Plus, it hooks up to my laptop. All of a sudden I don’t need to blow money on Apple TV. Last week I streamed an episode of Pushing Daisies from ABC.com to my projector and found out the show was surprisingly cinematic, with lots of color and some fun editing. I can download a TV show or movie on iTunes or even stream movies from Hulu.com or Netflix.com, and watch it B-I-G. My movie-viewing options are now much more varied, much more convenient, and much closer to the “real thing.” Not a bad deal!

There are some drawbacks, don’t get me wrong. Having a projector adds more cords and complicates the viewing process a bit, and the cheaper projectors, like the one I have, doesn’t show a clear picture in daylight.

But the gains outweigh the losses. Projected movies, to me, are about escapism. The room is dark and you don’t have to think about deadlines and drama. And projectors are more social than flat screens. Projected images are an “event” you do with friends, like going to the movies. A grand, majestic screen you can watch with friends that even makes network TV exciting? My new love is a giver.

A flat screen is just a TV.

FILM: Watching Difficult Movies November 13, 2008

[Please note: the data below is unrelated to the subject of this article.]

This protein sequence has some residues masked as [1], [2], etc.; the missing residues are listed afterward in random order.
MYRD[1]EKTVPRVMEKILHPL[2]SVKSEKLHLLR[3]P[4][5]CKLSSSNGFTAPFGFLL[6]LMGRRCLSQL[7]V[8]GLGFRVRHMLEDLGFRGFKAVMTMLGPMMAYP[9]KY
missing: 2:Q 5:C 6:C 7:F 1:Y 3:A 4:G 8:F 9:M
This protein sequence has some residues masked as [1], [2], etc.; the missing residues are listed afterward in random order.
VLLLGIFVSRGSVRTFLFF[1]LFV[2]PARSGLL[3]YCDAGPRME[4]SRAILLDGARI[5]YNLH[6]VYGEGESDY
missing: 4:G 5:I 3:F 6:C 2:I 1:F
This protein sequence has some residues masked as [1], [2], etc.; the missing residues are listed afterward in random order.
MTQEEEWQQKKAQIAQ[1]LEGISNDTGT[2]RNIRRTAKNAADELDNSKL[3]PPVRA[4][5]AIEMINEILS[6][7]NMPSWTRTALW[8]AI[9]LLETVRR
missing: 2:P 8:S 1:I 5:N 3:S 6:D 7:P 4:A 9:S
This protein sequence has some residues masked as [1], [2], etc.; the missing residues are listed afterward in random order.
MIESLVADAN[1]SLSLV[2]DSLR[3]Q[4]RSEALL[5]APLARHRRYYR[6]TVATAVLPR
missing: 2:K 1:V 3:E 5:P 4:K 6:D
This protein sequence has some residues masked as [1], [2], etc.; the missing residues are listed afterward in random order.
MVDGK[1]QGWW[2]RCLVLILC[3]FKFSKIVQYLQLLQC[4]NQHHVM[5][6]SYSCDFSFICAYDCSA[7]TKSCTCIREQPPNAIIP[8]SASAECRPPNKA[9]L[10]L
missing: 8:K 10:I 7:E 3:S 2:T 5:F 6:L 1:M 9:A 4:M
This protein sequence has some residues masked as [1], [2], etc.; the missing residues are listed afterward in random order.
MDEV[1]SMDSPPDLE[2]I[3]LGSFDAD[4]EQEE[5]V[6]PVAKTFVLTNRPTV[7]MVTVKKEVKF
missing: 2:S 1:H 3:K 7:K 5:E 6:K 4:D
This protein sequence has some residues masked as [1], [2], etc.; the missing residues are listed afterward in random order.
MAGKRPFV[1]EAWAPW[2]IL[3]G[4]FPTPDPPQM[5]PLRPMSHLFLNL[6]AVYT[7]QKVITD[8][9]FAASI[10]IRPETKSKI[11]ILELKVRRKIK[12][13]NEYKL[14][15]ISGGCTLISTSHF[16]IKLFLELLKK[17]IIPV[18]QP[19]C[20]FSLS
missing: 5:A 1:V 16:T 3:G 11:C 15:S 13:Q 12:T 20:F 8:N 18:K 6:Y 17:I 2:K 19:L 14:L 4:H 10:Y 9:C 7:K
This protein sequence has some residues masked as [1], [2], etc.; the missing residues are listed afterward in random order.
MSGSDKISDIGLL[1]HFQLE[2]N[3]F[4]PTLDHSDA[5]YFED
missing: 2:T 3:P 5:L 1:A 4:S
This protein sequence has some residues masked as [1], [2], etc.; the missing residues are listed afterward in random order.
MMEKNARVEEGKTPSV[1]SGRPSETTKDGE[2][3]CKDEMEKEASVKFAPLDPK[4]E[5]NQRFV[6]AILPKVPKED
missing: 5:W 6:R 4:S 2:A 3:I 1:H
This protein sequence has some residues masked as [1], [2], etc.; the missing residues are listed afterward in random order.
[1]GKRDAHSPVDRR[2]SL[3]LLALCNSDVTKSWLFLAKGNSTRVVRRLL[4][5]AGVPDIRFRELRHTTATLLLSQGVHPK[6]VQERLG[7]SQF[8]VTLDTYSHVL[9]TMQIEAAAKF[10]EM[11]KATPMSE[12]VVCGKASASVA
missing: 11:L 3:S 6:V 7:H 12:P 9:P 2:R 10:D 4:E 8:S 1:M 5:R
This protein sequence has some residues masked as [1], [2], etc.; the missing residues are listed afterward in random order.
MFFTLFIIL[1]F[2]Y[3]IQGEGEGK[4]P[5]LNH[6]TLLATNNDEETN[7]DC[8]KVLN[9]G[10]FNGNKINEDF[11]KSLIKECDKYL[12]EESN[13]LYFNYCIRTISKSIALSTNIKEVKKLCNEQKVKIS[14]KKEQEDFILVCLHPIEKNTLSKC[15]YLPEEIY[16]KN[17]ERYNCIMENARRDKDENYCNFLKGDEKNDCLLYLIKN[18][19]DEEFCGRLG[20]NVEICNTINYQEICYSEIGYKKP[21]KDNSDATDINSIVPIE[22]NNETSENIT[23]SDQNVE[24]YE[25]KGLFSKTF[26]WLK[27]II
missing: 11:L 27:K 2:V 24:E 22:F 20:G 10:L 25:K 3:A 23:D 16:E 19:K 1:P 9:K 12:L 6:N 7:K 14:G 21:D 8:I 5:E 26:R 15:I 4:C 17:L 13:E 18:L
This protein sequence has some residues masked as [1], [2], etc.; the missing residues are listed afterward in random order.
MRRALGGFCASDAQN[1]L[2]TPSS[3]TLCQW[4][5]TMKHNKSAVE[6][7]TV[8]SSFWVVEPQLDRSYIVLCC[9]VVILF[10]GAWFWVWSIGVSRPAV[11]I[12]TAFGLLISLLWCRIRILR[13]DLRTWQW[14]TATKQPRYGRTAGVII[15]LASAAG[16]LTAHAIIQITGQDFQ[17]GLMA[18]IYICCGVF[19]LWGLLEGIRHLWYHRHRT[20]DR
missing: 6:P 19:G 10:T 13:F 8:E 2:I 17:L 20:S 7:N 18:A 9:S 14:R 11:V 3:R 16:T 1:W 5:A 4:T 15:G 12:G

Posted by Aymar Jean Christian in Uncategorized.
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A Couple Movies To Fight Over


When in doubt, go to a challenging movie over an easily graspable one.


Sometimes I think the best movies are the most challenging. Sure, a nice Hollywood blockbuster is satisfying, but the movies that stick are the ones that leave me confused, angry or upset. Movies that have left me dumbfounded in the past? From My Dinner with Andre, which is just a 90-minute conversation, to Jacques Tati’s Play Time, which has almost no dialogue and no close-ups, there are some movies that either makes you throw something at the screen or take an aspirin to calm you down.

These days, tough movies are few and far between, but there are some easy ways to spot them.

First, look at the reviews. If a movie has truly mixed reviews, you’ve a got a winner. I’m talking about when a few critics call it the worst movie ever made and a few call it brilliant. Lucky for you, there is one such movie out right now: Synecdoche, New York. Charlie Kaufman is the go-to guy for mindfucks right now, so this is no surprise. Most films have mixed reviews, but sometimes the contrast between those who love and hate it is so stark you have to get yourself to a theater to find out what all the fuss is about.